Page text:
Why Can't High School be More Like Kindergarten?

Last week I had the opportunity to visit some of the elementary schools in my district. These schools are all Waukesha One schools(1:1 iPad) and the Instructional Technology Coordinator team wanted to get a feel for what is happening across the four schools that were part of the first wave of student’s having iPads.  

Admittedly, I am not in elementary classrooms very often.  My focus has been improving teaching and learning at the high school level.  So, when I was given the opportunity to learn more about what elementary teachers and students do in a day I jumped at the opportunity.

I had a lot of great ah ha moments. Elementary kids are so polite, they all seem to adore their teachers, and the pace of the building is much different than in a high school. But, here was my major takeaway from a great day of learning, why can’t high school be more like kindergarten?

 It is a question I find very interesting. Think about the learners at the elementary as they compare to their high school counterparts...now strip away the obvious developmental differences. Are these two learners all that different? Next, think about the elementary classroom/school vs. the high school classroom/school and you see major differences in how the schools, are run, staffed, and what they look like from a design perspective.

Have you ever heard the saying, or seen the poster, that boldly states, “All I really need to know I learned in Kindergarten”? Well, I modify it somewhat and proclaim “ The way I want to see all classrooms I saw in Kindergarten”.

Here is what I saw in Kindergarten classrooms at two great schools:

1.  Students were focused on learning.  It seemed to me that they were excellently trained in the "art of routine".  There was a certain buzz to the classroom that made me feel like learning was the top priority in class.

2.  Stations rule.  For most of the time that I visited Kindergarten students were working in learning stations.  They had a specific task and were working with purpose, but were also given a choice on which and where tasks were to be completed.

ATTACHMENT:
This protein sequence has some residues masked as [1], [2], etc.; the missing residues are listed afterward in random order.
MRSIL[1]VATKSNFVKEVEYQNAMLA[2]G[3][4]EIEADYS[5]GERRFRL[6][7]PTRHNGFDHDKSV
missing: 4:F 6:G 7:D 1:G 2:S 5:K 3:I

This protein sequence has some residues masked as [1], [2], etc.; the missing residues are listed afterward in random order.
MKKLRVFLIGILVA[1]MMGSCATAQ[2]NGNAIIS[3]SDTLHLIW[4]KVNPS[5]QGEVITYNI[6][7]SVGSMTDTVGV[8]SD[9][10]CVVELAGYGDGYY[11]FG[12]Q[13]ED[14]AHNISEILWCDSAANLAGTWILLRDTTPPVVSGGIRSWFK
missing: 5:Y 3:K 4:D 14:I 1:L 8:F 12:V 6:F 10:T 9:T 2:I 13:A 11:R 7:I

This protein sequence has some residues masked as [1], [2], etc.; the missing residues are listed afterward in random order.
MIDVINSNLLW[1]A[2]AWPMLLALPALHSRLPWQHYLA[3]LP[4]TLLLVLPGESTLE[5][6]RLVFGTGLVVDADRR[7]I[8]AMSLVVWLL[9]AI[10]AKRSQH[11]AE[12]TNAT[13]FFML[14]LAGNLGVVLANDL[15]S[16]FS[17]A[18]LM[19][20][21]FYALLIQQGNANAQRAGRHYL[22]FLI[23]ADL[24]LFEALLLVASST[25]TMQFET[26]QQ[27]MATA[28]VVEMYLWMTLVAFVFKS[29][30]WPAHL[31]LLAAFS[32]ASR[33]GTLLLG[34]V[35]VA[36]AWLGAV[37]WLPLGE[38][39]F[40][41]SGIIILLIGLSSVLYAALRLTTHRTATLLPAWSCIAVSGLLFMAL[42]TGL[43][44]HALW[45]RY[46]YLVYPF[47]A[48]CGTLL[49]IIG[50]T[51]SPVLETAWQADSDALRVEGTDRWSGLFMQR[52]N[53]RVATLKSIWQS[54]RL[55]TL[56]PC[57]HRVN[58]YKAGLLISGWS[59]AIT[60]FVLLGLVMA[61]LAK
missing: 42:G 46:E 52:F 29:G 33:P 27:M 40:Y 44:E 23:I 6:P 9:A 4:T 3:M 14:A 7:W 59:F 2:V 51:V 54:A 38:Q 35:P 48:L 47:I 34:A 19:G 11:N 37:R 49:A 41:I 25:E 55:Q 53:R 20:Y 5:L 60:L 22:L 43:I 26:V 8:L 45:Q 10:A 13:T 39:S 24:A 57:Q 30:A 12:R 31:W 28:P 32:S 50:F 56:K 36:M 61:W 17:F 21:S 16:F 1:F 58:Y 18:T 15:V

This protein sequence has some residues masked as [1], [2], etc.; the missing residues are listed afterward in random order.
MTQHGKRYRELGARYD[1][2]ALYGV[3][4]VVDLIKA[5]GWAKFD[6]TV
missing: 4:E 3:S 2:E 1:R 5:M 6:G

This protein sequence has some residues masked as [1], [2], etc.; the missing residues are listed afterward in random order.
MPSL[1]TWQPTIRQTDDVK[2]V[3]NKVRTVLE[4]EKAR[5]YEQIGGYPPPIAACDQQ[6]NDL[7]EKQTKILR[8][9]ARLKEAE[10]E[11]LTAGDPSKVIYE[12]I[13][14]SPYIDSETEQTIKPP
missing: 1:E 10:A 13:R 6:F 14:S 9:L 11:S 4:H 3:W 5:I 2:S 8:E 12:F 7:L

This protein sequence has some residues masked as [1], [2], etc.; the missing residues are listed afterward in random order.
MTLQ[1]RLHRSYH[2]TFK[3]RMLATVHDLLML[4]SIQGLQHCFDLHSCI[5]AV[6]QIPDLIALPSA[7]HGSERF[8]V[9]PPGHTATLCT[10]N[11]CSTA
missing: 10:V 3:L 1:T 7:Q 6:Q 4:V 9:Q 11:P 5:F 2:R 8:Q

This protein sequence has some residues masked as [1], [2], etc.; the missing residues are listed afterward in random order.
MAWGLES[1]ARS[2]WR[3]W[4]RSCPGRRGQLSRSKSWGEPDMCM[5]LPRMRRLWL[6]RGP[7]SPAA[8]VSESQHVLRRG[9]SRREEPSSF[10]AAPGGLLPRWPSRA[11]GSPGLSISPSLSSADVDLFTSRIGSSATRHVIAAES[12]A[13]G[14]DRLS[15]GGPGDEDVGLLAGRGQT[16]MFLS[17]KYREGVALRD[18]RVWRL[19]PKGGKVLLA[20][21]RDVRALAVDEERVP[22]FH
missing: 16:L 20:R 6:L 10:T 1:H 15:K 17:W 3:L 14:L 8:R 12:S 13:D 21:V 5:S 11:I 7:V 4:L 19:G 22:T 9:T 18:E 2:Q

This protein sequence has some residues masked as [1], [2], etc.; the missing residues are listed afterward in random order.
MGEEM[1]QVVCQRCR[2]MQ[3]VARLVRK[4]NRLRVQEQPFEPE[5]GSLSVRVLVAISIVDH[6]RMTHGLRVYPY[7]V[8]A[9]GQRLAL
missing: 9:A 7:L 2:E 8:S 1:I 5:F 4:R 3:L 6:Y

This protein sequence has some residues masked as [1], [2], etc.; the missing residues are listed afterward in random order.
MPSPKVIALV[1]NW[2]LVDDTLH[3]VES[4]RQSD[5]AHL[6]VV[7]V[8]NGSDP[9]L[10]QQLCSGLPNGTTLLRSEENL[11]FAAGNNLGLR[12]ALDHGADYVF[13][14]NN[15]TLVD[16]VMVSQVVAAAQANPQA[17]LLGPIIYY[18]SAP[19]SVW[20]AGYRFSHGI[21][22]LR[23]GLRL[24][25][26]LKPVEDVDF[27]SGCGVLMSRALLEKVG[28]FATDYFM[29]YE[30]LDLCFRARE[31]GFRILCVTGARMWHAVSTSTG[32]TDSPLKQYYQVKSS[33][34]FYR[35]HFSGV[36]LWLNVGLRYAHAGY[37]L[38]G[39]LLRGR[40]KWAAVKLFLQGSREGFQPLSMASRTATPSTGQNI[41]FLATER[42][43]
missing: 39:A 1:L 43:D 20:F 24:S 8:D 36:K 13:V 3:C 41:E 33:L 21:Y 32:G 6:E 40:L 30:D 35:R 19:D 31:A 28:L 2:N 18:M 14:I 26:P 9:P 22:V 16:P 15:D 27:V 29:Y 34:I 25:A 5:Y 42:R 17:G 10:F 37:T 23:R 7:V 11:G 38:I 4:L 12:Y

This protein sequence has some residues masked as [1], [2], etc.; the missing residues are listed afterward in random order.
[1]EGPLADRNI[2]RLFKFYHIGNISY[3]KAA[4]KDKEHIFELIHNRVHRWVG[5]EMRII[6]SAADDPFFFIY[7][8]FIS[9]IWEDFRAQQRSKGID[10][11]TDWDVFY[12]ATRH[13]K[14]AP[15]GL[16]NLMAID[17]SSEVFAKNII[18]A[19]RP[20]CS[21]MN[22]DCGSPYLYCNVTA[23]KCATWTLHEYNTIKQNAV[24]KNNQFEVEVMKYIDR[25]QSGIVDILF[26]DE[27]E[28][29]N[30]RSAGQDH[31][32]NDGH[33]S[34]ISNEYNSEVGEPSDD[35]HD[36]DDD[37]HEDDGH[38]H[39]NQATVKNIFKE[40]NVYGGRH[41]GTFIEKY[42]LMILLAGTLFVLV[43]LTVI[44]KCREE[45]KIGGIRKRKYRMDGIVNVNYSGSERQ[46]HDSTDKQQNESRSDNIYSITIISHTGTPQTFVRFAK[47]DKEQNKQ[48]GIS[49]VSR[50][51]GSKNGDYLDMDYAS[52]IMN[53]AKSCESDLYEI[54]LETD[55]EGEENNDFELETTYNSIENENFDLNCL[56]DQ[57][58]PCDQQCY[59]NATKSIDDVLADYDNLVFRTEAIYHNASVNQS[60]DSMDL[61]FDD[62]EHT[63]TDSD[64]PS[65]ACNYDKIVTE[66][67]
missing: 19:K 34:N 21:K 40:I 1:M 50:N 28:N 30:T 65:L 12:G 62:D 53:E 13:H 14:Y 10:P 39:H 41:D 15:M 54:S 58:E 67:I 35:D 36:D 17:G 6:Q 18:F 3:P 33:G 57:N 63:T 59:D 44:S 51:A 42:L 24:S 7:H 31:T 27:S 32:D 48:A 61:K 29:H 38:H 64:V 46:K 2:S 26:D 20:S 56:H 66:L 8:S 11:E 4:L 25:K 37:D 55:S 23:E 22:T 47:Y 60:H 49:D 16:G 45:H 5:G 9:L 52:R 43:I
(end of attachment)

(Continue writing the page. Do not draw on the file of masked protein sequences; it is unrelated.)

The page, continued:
3.  Physical space was used to enhance learning.  These classrooms were not rows, but they were designed in a way that learning in smaller, more personalized groups could happen naturally.

4.  Relationships were key between students and adults.  I had to ask one of my colleagues who the teacher was in the classroom.  There were at least three adults in all of the classrooms I visited.  Who were these adults?  Aids and volunteers that were critical to learning.

5.  The teachers and students were not phased by our presence.  I felt almost invisible in a Kindergarten classroom.  

6.  Manners ruled supreme.  Treat others how you want to be treated is called the golden rule for a reason, and it was on display in Kindergarten.

7.  Kids wanted to learn.  There was a deep curiosity attached to learning in Kindergarten.

The question I keep coming back to is how can we see more of this in the high school classroom?  Certainly, we do see some of these things at varying levels at high school, but I was so impressed that ALL of these things were in all of the Kindergarten classes I visited.

I am sure many of my high school colleagues will quickly come back and say things about content, rigor, and seriousness of the high school classroom that simply are not a part of Kindergarten.  To them I would say this:  Look at the list.  Tell me why we can’t adopt ALL of these things in the high school?